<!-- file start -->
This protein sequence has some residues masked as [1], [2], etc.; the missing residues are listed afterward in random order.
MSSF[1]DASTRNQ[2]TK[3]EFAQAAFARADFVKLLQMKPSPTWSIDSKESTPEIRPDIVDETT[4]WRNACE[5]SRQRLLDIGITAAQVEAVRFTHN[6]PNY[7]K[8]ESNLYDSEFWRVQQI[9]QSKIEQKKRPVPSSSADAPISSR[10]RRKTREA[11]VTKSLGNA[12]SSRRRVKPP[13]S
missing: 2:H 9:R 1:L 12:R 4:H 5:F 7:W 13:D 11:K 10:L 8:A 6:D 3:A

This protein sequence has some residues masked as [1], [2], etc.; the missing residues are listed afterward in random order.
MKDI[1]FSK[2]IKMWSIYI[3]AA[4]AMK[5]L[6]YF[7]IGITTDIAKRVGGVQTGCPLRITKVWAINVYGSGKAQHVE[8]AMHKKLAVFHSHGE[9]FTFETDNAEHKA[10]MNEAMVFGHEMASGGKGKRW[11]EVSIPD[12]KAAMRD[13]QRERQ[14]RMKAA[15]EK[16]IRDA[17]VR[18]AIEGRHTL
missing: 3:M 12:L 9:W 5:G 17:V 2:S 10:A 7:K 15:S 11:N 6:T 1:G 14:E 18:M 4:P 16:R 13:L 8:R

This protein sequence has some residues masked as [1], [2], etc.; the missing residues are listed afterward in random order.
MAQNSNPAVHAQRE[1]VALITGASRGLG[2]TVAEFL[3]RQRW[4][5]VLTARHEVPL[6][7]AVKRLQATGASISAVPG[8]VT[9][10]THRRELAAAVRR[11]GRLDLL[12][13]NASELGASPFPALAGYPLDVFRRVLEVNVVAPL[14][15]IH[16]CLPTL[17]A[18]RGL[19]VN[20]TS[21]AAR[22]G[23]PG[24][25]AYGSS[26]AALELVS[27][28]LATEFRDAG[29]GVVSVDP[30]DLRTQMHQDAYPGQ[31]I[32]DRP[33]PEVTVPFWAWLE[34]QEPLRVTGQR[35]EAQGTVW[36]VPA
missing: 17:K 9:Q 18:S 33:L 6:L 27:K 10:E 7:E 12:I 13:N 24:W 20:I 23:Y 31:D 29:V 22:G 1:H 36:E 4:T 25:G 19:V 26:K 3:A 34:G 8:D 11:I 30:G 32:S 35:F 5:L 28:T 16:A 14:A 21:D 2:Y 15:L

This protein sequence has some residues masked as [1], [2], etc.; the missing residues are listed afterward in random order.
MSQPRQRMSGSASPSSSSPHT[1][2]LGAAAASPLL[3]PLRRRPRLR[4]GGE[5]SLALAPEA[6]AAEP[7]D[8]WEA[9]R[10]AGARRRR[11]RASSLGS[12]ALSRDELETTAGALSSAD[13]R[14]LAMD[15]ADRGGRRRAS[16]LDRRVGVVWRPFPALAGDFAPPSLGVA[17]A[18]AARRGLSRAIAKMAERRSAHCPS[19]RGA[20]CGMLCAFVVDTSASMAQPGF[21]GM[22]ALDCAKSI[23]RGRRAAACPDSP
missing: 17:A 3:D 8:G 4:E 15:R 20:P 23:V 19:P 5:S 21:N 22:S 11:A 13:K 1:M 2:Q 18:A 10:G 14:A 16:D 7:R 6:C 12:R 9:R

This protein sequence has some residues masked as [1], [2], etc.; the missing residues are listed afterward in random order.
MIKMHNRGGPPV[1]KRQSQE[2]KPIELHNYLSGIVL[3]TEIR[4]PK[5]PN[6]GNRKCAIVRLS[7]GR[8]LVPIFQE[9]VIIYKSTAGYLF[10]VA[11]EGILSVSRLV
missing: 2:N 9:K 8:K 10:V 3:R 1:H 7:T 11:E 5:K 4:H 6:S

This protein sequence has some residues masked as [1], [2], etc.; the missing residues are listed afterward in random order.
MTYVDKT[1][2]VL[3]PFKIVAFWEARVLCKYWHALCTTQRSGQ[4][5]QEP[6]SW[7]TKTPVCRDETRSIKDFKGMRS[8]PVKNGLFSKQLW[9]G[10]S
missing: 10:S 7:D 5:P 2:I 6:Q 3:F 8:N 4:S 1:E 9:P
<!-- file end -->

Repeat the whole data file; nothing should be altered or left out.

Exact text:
This protein sequence has some residues masked as [1], [2], etc.; the missing residues are listed afterward in random order.
MSSF[1]DASTRNQ[2]TK[3]EFAQAAFARADFVKLLQMKPSPTWSIDSKESTPEIRPDIVDETT[4]WRNACE[5]SRQRLLDIGITAAQVEAVRFTHN[6]PNY[7]K[8]ESNLYDSEFWRVQQI[9]QSKIEQKKRPVPSSSADAPISSR[10]RRKTREA[11]VTKSLGNA[12]SSRRRVKPP[13]S
missing: 2:H 9:R 1:L 12:R 4:H 5:F 7:W 13:D 11:K 10:L 8:A 6:D 3:A

This protein sequence has some residues masked as [1], [2], etc.; the missing residues are listed afterward in random order.
MKDI[1]FSK[2]IKMWSIYI[3]AA[4]AMK[5]L[6]YF[7]IGITTDIAKRVGGVQTGCPLRITKVWAINVYGSGKAQHVE[8]AMHKKLAVFHSHGE[9]FTFETDNAEHKA[10]MNEAMVFGHEMASGGKGKRW[11]EVSIPD[12]KAAMRD[13]QRERQ[14]RMKAA[15]EK[16]IRDA[17]VR[18]AIEGRHTL
missing: 3:M 12:L 9:W 5:G 17:V 2:S 10:A 7:K 15:S 11:N 6:T 1:G 14:E 18:M 4:P 16:R 13:L 8:R

This protein sequence has some residues masked as [1], [2], etc.; the missing residues are listed afterward in random order.
MAQNSNPAVHAQRE[1]VALITGASRGLG[2]TVAEFL[3]RQRW[4][5]VLTARHEVPL[6][7]AVKRLQATGASISAVPG[8]VT[9][10]THRRELAAAVRR[11]GRLDLL[12][13]NASELGASPFPALAGYPLDVFRRVLEVNVVAPL[14][15]IH[16]CLPTL[17]A[18]RGL[19]VN[20]TS[21]AAR[22]G[23]PG[24][25]AYGSS[26]AALELVS[27][28]LATEFRDAG[29]GVVSVDP[30]DLRTQMHQDAYPGQ[31]I[32]DRP[33]PEVTVPFWAWLE[34]QEPLRVTGQR[35]EAQGTVW[36]VPA
missing: 17:K 9:Q 18:S 33:L 6:L 27:K 10:E 7:E 12:I 13:N 24:W 20:I 23:Y 31:D 29:V 22:G 1:H 36:E 4:T 25:G 19:V 26:K 3:A 34:G 8:D 11:I 30:G 32:S 35:F 5:L 28:T 16:A 14:A 21:D 2:Y 15:L

This protein sequence has some residues masked as [1], [2], etc.; the missing residues are listed afterward in random order.
MSQPRQRMSGSASPSSSSPHT[1][2]LGAAAASPLL[3]PLRRRPRLR[4]GGE[5]SLALAPEA[6]AAEP[7]D[8]WEA[9]R[10]AGARRRR[11]RASSLGS[12]ALSRDELETTAGALSSAD[13]R[14]LAMD[15]ADRGGRRRAS[16]LDRRVGVVWRPFPALAGDFAPPSLGVA[17]A[18]AARRGLSRAIAKMAERRSAHCPS[19]RGA[20]CGMLCAFVVDTSASMAQPGF[21]GM[22]ALDCAKSI[23]RGRRAAACPDSP
missing: 17:A 3:D 8:G 4:E 15:R 20:P 23:V 19:P 5:S 21:N 22:S 11:A 13:K 1:M 2:Q 18:A 10:G 14:A 16:D 7:R 6:C 12:R 9:R

This protein sequence has some residues masked as [1], [2], etc.; the missing residues are listed afterward in random order.
MIKMHNRGGPPV[1]KRQSQE[2]KPIELHNYLSGIVL[3]TEIR[4]PK[5]PN[6]GNRKCAIVRLS[7]GR[8]LVPIFQE[9]VIIYKSTAGYLF[10]VA[11]EGILSVSRLV
missing: 2:N 9:K 8:K 10:V 3:R 1:H 7:T 11:E 5:K 4:H 6:S

This protein sequence has some residues masked as [1], [2], etc.; the missing residues are listed afterward in random order.
MTYVDKT[1][2]VL[3]PFKIVAFWEARVLCKYWHALCTTQRSGQ[4][5]QEP[6]SW[7]TKTPVCRDETRSIKDFKGMRS[8]PVKNGLFSKQLW[9]G[10]S
missing: 10:S 7:D 5:P 2:I 6:Q 3:F 8:N 4:S 1:E 9:P